Surplus? There’s not a surplus
Recently, NKSD announced Capital Program Public Meetings, as they have $1.2 million left from the 2000 capital facilities improvement. First, when did North Kitsap High School’s renovations reach completion? I drop my daughter off everyday and there is only the 1st phase currently looking as if it might be completed by the end of summer (the library and one of the classroom hallways). There is much left to do. Why would we be considering what to do with the $1.2 million “leftover” when we have not even finished NKHS yet? I sat through many board meetings where change orders were being submitted and the School Board had to approve more funds.
Secondly, what has happened with Spectrum Community School? Last year at this time it was decided that a double-wide portable all purpose building was going to be brought on to the site. The “old should have been condemned portables”(my opinion) were still sitting there a month ago and were being used by the students. As far as visibly, not much seems to have happened and at this point the School District has only paid lip service to those that approached them last year about this issue. Gene Medina needs to slow his train down. He is on his way out and a new leader will be coming online. Why doesn’t he let the new superintendent finish the work he doesn’t seem inclined to complete the way it was put to the voters?
Another day, another change in plans
In the April 2 Poulsbo City Council meeting, during a brief report on the progress of the new city hall, the public was informed there will have to be another change in the floor plans in order to accommodate the building on its ill-chosen 3rd Avenue site. This problem could be resolved by building the city hall on its logical location on 10th Avenue. Any financial loss incurred by the city could be recouped by selling the 3rd Avenue property (less than two acres) for the almost $2 million the city paid for it, providing, of course, there was anyone out there willing to buy it at that price. It would also preclude having to sacrifice some of our city parks to help finance this debacle.
Look closely at
that free dinner
I am writing to alert your readers to a slightly shady business practice that is taking place in your area. Please be aware of a company that calls or writes to offer you a free dinner at a local Kitsap County restaurant. This happened to my 83-year-old father who resides in Hansville and because I have a naturally skeptical nature I decided to do a little research.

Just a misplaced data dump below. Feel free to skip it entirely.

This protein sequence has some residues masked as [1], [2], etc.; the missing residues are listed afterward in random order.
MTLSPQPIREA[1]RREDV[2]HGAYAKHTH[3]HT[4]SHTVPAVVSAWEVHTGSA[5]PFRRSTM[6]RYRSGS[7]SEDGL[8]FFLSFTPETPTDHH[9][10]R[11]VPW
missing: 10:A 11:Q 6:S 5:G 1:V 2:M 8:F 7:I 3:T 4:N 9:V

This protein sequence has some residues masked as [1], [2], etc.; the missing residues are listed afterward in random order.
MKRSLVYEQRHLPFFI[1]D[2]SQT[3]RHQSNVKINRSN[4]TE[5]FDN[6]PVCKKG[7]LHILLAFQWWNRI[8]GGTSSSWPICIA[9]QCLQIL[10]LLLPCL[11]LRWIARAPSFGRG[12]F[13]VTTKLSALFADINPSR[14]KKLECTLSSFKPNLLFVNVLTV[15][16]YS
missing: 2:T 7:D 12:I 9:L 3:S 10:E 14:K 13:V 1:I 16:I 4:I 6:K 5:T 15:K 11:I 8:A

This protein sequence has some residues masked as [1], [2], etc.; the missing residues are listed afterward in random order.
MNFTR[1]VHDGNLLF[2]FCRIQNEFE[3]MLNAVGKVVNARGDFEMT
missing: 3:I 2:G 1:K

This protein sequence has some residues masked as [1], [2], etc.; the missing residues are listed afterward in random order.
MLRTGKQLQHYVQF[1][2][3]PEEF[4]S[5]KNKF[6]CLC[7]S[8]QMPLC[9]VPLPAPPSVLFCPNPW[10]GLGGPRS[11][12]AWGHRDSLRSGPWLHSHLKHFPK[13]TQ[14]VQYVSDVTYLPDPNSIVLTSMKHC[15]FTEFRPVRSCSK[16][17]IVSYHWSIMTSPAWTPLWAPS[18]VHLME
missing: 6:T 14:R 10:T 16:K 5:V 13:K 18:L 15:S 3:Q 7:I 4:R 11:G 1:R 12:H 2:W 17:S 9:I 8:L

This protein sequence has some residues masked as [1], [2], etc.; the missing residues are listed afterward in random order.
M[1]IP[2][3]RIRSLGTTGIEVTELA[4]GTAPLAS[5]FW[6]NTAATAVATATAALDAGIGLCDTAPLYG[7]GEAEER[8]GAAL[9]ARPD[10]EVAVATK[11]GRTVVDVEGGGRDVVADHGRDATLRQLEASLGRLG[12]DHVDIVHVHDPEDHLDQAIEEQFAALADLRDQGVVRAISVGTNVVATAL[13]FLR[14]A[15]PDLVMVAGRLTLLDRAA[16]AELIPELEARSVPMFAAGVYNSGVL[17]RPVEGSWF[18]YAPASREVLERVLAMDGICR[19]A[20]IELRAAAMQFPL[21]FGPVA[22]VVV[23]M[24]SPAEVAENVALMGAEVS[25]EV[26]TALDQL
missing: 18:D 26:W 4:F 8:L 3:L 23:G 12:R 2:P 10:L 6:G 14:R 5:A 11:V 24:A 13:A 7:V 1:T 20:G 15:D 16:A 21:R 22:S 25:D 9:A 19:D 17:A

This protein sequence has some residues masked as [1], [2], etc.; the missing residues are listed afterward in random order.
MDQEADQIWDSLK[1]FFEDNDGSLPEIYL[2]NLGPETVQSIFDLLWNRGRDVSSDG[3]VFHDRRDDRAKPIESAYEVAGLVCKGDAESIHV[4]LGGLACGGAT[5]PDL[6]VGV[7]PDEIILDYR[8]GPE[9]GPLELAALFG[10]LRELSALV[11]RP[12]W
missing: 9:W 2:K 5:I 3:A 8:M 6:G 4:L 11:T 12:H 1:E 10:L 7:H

The company in question is involved in what appears to be a pyramid scheme. You think you are getting this free meal and end up listening to a seminar on home fire security systems. From my web search I have discovered that this company employs strong sales tactics to get you to buy an overpriced system with questionable quality.
I talked to local fire department personnel about this company and found out that they had a huge file of complaints about them dating from the 1990s. The company apparently left the area but has recently returned to drum up some new business. I’m sure they are targeting everyone but my big concern is that they are going after seniors — I know that there are numerous retirees enjoying life on the Kitsap Peninsula. The local people selling these fire safety systems are located in Port Orchard with a parent company in Texas. It was very difficult to figure out who they were, as each of their small companies has a different name.
Each individual knows how much sales pressure they can endure and whether it is worth a free dinner to have to listen to somebody talk for an hour or so. In addition, endure the guilt that you haven’t provided a fire security system for your family. There are many good products available at your local hardware stores. In conclusion, if something seems to be too good a deal, it usually is.
How about donating the money?
In the next few weeks the economic stimulus checks will be arriving in our mailboxes. This money is supposed to give a boost to our sagging economy, but only time will tell if the effect is temporary or significant. The newspapers have reported that our local charitable agencies are serving more people than ever who are seeking assistance to meet the challenges of higher food, fuel and medical expenses. Their resources are being stretched to the limit and donations are down.
I have been thinking about what I would do with my $600 when it arrives. I can think of lots of ways to spend these dollars and realize that buying stuff will not really make a difference in the long run. I am choosing to donate this money to our local agencies that will directly assist the people in our community who are being hurt the most by the rising costs of living. I feel fortunate to be in the position to do this and am writing to encourage others who can, to do the same. I realize this is not an option for many who need this money to pay bills. For others, who are more fortunate, I can’t think of an easier, less painful way to assist our community charities and the people they serve. This is a rare opportunity to help support our local agencies when they need it the most. I hope your readers will consider this idea and give what they can.